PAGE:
Artistic Theory in Italy, 1450-1600

By Anthony Blunt | Go to book overview
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APART from Michelangelo, Leonardo is the only great painter of the Italian Renaissance who has left in writing any quantity of material dealing with the arts, and we should expect that the opinions and ideas of such a man would throw more light on Renaissance art-theories than all the systematic and philosophical treatises of the laymen who wrote in the sixteenth century. Many of his theories do, of course, give us information about the methods and ideas of the period which we cannot derive from other sources, but the confusion of the surviving manuscripts and the lack of plan in the notes make it impossible to deduce a really coherent theory of the arts from Leonardo's written works.

Leonardo evidently intended to write a full-dress treatise on painting, and, according to Luca Pacioli, some sections of it at least were finished by 1498. If this is so, the parts in question are lost, but many schemes for the general plan of the treatise, not all of them consistent with each other, survive in the existing material. What we actually have left of Leonardo's writing is an enormous mass of notes, mostly jotted on the margins of sketch-books. These notes are either passages which Leonardo copied down from what he read, or original ideas embodying a personal theory or observation.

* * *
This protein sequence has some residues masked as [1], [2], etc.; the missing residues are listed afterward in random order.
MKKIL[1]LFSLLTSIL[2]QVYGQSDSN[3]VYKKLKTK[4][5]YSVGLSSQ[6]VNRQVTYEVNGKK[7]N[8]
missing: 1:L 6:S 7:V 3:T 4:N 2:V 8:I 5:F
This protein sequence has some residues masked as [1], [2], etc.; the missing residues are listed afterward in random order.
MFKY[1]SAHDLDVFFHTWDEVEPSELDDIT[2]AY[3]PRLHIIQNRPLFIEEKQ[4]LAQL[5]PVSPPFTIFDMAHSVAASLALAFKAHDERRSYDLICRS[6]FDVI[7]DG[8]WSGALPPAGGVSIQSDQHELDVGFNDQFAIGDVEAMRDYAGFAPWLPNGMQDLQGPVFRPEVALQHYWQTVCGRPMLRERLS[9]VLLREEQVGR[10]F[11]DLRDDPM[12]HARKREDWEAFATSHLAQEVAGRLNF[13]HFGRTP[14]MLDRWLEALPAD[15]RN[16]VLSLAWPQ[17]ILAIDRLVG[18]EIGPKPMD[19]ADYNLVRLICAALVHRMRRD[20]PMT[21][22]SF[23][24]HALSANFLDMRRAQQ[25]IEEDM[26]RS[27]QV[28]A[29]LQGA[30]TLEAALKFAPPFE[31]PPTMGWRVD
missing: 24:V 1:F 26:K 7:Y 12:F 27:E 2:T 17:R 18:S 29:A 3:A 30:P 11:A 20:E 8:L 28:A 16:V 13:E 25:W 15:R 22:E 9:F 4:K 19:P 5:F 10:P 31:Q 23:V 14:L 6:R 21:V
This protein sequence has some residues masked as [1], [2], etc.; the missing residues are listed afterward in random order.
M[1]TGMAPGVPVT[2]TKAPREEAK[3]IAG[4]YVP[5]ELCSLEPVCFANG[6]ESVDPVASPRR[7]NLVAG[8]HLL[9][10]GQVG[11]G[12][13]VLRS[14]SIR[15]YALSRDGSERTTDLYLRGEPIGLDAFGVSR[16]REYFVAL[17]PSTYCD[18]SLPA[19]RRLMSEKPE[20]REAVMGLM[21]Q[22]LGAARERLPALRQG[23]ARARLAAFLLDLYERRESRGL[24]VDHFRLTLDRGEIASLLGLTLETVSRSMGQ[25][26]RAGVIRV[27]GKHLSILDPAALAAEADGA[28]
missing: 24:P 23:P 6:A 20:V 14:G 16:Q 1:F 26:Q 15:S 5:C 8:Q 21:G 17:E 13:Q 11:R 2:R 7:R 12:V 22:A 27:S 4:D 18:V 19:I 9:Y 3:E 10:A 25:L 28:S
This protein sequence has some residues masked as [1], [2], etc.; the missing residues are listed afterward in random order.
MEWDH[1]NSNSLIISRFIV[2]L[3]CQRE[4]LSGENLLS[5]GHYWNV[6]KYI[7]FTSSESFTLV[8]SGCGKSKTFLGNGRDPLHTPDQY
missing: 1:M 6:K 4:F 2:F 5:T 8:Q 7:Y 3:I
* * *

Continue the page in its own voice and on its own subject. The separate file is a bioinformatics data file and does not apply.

The datable manuscripts cover a period from 1489 to 1518. The originals are to be found in many public and private libraries, particularly in Paris and at Windsor, and most of them have been published. 1 Even more important, however,

Principally by J. P. Richter in The Literary Works of Leonardo da Vinci, London, 1880-3, and 1939; by C. Ravaisson-Mollien in Les Manuscrits de Léonard de Vinci, Paris, 1881-91; in the edition of the Codex Atlanticus published by the Accademia dei Lincei, Rome, 1884- 1904; and by Beltrami in Il Codice di Leonardo da Vinci nella Biblioteca delPrincipe Trivulzio in Milano


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